International Dark Sky Park FAQs

Frequently Asked Questions

What does International Dark Sky certification mean?

This certification recognizes the exceptional quality of starry nights and provides added opportunities to enhance visitor experiences. International Dark Sky Park certification gives the National Park Service support to grow dark sky ranger programs and creates economic opportunities for neighboring communities as well through astronomy-based tourism.

Achieving certification recognizes the efforts a park has made to protect dark skies and raises the awareness of dark skies among the surrounding community. Certification also entitles a park to display the International Dark-Sky Association logo in official park publications and promotions, and enables use of this logo by commercial or other groups within the community to promote astro- and eco-tourism.

Are there regulatory requirements that accompany the certification?

The certification does not carry legal or regulatory authority, rather it demonstrates a commitment by parks to improve night skies through the use of more energy efficient, sustainable lighting. Certification also reaffirms the park’s commitment to educate the public and gateway communities about the importance of good lighting and opportunities to work together toward common goals.

How does a park gain International Dark Sky Certification?

The Dark Sky Places certification process is modeled on other conservation and environmental designation programs, such as the UNESCO World Heritage Sites and Biosphere Reserves. Certifications are made on the basis of a written applications. For park certifications, the park can include public or private land, is accessible to the public in part or whole, and is legally protected for scientific, natural, educational, cultural, heritage and/or public enjoyment purposes. The core area must also provide an exceptional dark sky resource, relative to the communities and cities that surround it, where the night sky brightness is routinely equal to or darker than 20 magnitudes per square arc second.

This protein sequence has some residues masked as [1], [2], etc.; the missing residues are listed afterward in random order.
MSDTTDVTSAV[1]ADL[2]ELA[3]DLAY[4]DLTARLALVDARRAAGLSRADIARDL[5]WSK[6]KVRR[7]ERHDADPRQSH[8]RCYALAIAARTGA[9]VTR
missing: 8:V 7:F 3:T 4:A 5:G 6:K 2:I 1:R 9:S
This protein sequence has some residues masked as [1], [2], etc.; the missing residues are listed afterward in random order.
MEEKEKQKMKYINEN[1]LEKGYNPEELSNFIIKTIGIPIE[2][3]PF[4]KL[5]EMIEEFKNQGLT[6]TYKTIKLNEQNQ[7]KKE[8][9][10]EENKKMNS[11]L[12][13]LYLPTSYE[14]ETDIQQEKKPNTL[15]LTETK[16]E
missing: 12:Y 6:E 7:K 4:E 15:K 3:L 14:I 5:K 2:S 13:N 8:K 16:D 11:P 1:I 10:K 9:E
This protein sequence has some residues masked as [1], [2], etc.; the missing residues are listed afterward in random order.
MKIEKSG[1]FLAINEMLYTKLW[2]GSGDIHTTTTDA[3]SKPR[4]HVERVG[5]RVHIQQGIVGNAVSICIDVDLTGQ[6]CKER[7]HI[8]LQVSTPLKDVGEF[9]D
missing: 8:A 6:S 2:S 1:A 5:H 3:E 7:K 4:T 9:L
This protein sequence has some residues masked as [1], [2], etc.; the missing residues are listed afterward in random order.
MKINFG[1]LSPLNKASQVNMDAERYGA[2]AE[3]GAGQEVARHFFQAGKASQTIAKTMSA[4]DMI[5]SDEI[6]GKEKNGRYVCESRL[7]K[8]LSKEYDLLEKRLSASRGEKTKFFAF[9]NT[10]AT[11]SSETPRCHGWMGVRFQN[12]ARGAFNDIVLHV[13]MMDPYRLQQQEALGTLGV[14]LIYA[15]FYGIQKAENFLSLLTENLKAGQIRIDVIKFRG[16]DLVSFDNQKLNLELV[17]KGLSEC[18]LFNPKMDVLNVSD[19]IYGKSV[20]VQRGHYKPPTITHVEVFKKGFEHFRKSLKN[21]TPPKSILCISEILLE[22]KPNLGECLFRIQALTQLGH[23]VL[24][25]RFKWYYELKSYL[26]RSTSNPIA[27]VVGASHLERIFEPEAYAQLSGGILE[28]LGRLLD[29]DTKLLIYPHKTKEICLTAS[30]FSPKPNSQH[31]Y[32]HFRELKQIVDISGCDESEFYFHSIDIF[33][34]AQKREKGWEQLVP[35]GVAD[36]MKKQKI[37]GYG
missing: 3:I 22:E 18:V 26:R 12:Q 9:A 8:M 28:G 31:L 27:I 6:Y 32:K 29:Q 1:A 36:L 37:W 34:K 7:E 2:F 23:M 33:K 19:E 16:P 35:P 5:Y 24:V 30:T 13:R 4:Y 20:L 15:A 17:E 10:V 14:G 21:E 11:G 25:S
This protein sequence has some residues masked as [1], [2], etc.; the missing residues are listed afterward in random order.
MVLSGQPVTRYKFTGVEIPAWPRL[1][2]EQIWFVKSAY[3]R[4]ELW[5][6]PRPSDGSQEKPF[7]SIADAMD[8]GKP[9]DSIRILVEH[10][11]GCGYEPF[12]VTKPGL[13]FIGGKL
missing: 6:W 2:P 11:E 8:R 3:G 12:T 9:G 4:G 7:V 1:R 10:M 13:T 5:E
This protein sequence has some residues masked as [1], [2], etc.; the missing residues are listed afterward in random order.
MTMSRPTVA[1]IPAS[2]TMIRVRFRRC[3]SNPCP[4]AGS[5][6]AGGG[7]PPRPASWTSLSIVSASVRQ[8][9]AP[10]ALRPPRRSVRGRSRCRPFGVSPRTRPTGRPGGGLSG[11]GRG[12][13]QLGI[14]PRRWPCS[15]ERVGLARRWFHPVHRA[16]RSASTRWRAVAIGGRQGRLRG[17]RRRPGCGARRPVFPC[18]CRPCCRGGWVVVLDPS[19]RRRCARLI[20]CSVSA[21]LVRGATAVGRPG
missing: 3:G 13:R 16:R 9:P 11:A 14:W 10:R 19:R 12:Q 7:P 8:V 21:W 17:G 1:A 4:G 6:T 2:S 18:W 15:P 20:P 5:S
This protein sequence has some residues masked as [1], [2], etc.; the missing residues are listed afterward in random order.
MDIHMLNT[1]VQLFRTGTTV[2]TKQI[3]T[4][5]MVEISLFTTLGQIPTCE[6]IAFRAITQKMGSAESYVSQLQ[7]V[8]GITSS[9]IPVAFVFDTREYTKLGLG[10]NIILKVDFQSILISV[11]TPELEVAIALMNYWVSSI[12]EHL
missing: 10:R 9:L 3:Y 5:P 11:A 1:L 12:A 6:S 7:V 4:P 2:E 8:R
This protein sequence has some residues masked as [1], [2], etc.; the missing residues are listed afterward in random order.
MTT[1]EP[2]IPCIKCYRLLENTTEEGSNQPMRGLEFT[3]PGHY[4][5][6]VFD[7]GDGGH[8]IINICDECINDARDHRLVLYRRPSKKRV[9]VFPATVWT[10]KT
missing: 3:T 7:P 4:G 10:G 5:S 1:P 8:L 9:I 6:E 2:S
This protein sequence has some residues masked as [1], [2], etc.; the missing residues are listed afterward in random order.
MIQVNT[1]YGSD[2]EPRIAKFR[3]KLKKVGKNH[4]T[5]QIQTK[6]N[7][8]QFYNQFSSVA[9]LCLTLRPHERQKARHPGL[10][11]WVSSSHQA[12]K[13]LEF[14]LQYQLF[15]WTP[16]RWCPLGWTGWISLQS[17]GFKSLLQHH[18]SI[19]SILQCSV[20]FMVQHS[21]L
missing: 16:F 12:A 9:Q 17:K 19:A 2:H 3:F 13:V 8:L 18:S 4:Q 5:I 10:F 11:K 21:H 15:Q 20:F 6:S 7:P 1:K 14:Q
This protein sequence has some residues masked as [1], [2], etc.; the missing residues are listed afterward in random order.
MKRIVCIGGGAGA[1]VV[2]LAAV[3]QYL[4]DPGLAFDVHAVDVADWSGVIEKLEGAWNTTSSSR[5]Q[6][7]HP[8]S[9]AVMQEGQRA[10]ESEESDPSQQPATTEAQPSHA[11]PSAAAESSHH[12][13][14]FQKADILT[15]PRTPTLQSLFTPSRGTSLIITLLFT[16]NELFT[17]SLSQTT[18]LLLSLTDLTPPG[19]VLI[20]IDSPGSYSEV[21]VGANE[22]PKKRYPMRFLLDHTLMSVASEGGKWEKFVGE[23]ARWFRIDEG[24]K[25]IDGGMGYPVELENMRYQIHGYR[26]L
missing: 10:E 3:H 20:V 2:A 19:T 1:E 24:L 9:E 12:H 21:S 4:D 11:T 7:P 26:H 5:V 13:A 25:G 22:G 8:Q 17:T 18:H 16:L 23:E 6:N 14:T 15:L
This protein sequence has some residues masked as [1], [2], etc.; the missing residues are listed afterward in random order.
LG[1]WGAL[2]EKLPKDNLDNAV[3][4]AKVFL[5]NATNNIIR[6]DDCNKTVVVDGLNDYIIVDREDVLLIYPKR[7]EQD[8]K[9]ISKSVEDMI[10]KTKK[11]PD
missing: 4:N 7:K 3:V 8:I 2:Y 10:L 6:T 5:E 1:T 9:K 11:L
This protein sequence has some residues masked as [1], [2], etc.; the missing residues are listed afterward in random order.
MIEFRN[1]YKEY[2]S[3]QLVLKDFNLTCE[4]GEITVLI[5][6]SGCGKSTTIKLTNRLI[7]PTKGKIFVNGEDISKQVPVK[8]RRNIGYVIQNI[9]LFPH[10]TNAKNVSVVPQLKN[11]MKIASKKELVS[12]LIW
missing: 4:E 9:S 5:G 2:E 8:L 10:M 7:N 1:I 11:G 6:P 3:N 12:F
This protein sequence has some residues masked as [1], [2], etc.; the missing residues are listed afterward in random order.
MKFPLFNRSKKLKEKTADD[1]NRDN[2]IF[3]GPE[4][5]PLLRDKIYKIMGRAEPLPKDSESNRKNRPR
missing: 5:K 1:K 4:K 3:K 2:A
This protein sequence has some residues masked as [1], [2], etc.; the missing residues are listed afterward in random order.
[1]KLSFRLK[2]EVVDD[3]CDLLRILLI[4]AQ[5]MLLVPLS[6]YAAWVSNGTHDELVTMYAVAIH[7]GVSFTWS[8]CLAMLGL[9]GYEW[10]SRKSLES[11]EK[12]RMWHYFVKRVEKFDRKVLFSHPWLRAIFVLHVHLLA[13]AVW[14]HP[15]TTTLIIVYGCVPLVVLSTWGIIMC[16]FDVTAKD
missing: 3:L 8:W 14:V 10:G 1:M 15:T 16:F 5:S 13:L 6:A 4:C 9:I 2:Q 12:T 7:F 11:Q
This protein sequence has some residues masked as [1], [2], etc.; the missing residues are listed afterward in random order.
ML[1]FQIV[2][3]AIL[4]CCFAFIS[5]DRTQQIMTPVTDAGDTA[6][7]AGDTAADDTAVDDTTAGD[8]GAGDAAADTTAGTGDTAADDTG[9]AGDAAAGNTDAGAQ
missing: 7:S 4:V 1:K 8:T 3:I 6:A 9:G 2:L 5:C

What are the goals for International Dark Sky certification?

According to the International Dark-Sky Association, the goals are to:

  • To identify, restore, and protect public lands, such as national, state, provincial, and other parks, and publicly accessible private lands, with exceptional commitment to, and success in implementing, the ideals of dark sky preservation and outstanding night skies.
  • To promote eco- and astro-tourism
  • To promote protection of the natural nighttime environment, public enjoyment of the night sky and its heritage, and/or areas ideal for professional and amateur astronomy
  • To encourage conservation professionals to recognize dark skies as a valuable resource in need of proactive protection
  • To provide national and international recognition for such parks
  • To encourage parks and similar public entities to become environmental leaders on dark sky issues by communicating the importance of dark skies to the general public and surrounding communities, and by providing an example of what is possible with proper stewardship

About the International Dark-Sky Association: IDA’s mission is to preserve and protect the nighttime environment and our heritage of dark skies through environmentally responsible outdoor lighting. Learn more at www.darksky.org.

Last updated: July 5, 2019

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